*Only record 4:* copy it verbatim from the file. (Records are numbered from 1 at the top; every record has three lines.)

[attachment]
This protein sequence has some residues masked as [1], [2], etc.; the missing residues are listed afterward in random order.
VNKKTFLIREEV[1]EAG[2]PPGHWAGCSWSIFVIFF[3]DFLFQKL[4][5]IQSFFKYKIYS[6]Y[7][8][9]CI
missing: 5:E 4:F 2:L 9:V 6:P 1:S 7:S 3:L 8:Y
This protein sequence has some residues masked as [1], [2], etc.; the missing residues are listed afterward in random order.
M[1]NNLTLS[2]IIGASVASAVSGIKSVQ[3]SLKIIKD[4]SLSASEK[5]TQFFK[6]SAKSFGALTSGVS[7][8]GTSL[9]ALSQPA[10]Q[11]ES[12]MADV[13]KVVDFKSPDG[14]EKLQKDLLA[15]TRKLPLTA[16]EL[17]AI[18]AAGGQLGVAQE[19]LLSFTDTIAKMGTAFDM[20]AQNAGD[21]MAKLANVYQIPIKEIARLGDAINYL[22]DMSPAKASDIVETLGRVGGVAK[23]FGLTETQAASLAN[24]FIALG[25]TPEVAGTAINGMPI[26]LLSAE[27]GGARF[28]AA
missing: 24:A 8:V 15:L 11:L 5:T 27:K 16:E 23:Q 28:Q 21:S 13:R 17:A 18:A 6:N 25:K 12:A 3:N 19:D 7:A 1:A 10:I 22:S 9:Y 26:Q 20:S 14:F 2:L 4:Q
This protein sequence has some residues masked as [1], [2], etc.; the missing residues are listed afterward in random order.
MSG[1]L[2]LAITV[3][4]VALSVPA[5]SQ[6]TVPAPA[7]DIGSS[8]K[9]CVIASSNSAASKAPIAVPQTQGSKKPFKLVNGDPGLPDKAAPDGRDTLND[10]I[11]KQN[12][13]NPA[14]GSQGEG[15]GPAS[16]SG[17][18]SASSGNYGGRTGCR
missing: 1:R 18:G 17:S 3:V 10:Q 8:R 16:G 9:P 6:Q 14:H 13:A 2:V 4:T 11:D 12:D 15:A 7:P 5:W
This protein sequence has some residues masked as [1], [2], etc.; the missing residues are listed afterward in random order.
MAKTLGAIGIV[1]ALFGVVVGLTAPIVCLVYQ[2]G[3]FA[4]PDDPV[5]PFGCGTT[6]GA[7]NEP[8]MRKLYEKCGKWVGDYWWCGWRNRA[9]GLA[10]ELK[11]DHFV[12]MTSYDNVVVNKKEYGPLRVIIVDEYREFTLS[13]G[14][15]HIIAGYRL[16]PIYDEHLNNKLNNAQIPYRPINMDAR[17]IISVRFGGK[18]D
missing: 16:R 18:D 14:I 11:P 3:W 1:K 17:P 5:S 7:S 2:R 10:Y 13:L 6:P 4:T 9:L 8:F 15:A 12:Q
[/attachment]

This protein sequence has some residues masked as [1], [2], etc.; the missing residues are listed afterward in random order.
MAKTLGAIGIV[1]ALFGVVVGLTAPIVCLVYQ[2]G[3]FA[4]PDDPV[5]PFGCGTT[6]GA[7]NEP[8]MRKLYEKCGKWVGDYWWCGWRNRA[9]GLA[10]ELK[11]DHFV[12]MTSYDNVVVNKKEYGPLRVIIVDEYREFTLS[13]G[14][15]HIIAGYRL[16]PIYDEHLNNKLNNAQIPYRPINMDAR[17]IISVRFGGK[18]D
missing: 16:R 18:D 14:I 11:P 3:W 1:K 17:P 5:S 7:S 2:R 10:Y 13:L 6:P 4:T 9:L 8:F 15:A 12:Q